The next day, the parade made national headlines. The New York Times described the pageant as “one of the most impressively beautiful spectacles ever staged in this country.” Along with its praise for the marchers, the press heaped contempt on the violent spectators, and outrage on the authorities who had failed to keep public order. Contributions and new volunteers poured in to the Congressional Campaign.

But a new day for women had not dawned just yet; President Wilson, alas, refused to budge on the suffrage issue. In the end, it would take a combination of the increasingly radical tactics of Alice Paul and her followers, the more traditional modes of politicking practiced by the establishment suffragists, and the complex effects of a world war before the tide was finally turned. Women were not guaranteed the right to vote until the passage of the Nineteenth Amendment in 1920.

The movement for women’s suffrage had begun in 1848 in Seneca Falls, but the suffrage parade of 1913 was undoubtedly its turning point. There are some intriguing parallels between the suffragists of 1913 and feminists today. By about 1910, it looked as though the suffrage movement had ground to a halt, and today one might say the same about modern-day feminism. Stephanie Coontz recently wrote a much-discussed New York Times op-ed lamenting the fact that gender equality in America seems to have stalled. The last major piece of legislation that advanced women’s rights, the Family and Medical Leave Act, was enacted a full two decades ago. Women’s progress in the workplace has slowed, reproductive rights are under siege, and pop culture misogyny (see: Seth MacFarlane at the Oscars) abounds.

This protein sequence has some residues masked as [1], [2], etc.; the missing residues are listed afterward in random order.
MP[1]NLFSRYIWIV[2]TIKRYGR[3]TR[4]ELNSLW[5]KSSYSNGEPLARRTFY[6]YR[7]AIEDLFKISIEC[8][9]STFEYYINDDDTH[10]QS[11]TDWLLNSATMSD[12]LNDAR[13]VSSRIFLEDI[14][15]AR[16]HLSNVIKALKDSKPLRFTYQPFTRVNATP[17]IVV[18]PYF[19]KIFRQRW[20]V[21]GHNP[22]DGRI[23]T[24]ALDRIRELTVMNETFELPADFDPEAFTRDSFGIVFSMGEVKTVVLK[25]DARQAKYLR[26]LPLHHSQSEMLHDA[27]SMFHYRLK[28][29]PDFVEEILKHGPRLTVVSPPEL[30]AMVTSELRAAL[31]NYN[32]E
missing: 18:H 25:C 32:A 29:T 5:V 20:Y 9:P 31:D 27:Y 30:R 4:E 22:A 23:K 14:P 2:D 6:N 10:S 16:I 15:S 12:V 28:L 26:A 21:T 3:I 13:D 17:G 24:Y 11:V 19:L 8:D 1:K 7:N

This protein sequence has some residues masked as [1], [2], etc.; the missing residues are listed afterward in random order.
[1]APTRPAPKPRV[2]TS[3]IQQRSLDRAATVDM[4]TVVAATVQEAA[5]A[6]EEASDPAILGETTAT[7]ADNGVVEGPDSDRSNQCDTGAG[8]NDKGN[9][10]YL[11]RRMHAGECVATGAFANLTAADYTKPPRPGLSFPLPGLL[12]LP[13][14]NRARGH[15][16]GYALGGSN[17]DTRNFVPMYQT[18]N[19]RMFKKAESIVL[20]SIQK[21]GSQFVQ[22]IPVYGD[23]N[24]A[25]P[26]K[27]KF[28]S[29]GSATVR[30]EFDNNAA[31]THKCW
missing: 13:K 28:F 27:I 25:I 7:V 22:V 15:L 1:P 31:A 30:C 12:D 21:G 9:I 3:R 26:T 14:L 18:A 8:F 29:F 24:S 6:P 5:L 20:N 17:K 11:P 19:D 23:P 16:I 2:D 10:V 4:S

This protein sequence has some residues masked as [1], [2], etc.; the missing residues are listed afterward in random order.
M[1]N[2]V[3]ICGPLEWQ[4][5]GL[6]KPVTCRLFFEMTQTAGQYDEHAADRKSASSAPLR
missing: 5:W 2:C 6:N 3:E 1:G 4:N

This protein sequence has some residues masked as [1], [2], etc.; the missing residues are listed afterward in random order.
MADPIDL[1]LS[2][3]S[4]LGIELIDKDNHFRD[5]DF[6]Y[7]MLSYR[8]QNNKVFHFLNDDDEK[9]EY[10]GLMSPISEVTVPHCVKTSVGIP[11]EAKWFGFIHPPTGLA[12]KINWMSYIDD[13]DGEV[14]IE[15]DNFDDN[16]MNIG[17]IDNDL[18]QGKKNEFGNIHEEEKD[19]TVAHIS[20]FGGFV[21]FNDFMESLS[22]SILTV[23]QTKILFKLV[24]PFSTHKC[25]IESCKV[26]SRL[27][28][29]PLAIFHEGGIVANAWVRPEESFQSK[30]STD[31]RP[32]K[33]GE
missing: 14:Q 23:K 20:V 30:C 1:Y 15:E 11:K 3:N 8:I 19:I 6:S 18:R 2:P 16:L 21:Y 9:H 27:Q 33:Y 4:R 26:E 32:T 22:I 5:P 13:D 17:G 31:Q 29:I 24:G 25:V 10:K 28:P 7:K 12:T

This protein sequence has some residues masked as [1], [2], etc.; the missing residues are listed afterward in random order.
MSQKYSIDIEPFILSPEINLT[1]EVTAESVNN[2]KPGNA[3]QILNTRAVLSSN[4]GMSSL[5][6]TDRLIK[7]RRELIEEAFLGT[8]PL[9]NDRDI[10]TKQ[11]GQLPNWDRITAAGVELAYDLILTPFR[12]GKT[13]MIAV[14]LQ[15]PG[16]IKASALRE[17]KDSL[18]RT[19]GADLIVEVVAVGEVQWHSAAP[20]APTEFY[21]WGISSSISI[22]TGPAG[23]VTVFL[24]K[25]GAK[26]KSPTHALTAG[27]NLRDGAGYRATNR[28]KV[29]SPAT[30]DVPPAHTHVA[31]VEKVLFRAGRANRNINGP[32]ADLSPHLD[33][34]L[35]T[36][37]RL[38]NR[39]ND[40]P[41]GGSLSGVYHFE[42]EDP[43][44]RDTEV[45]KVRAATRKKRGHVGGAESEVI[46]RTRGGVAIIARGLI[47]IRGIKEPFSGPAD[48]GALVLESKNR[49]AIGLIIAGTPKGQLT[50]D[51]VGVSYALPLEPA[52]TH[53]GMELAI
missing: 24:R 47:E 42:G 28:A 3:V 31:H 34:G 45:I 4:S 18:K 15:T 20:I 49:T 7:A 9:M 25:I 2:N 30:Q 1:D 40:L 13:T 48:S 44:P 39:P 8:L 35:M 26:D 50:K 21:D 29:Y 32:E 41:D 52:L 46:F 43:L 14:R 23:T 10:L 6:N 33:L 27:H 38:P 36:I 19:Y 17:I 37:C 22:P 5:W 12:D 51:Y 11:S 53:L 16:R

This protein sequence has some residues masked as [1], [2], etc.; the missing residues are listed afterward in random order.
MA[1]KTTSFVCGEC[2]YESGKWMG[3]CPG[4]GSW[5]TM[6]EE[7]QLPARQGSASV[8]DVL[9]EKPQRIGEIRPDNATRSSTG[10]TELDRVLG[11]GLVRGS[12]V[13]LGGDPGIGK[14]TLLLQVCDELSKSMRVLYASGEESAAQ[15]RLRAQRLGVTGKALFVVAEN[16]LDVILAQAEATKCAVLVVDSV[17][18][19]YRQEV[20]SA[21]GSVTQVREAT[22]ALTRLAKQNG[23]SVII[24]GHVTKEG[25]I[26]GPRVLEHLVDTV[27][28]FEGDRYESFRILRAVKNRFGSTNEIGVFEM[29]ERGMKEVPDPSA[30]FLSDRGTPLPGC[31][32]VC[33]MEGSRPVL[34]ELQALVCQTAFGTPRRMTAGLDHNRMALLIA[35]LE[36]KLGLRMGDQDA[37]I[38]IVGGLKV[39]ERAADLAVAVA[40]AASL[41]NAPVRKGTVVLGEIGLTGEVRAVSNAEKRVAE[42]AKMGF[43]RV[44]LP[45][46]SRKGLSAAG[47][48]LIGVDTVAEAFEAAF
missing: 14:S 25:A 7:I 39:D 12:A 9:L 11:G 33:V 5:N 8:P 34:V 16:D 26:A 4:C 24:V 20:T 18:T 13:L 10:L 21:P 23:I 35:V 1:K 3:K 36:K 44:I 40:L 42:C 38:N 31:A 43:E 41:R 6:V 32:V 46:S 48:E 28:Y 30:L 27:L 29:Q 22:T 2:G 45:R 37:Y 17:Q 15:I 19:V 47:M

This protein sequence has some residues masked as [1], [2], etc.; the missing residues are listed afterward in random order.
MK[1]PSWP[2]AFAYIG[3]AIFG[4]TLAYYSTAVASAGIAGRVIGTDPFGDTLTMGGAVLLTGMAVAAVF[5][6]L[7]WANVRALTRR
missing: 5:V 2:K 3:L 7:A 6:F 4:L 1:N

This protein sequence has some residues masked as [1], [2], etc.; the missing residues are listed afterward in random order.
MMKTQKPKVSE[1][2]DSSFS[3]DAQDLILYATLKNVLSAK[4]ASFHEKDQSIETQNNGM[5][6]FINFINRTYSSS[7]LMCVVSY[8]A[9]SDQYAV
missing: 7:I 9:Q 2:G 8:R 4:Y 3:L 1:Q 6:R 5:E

But 100 years ago, when women were far less powerful than they are today, they found brilliantly creative ways to fight back. Like today’s Slutwalkers, they made feminist action look irreverent, festive, and fun. Like today’s burgeoning feminist internet culture, they ingeniously deployed new media to advance women. And just as the nasty attacks on Planned Parenthood and Sandra Fluke created a powerful pro-woman backlash, the ugly behavior of anti-suffrage rioters at the 1913 parade fueled public outrage that ultimately strengthened the suffrage cause.

Feminists today face many daunting challenges, but it’s inspiring to recognize that at a time when our foremothers confronted even more formidable obstacles, they responded with great courage, ingenuity, and even joy. One hundred years later, their example still burns bright.

Photo of Alice Paul sewing suffrage flag via Library of Congress/Wikimedia Commons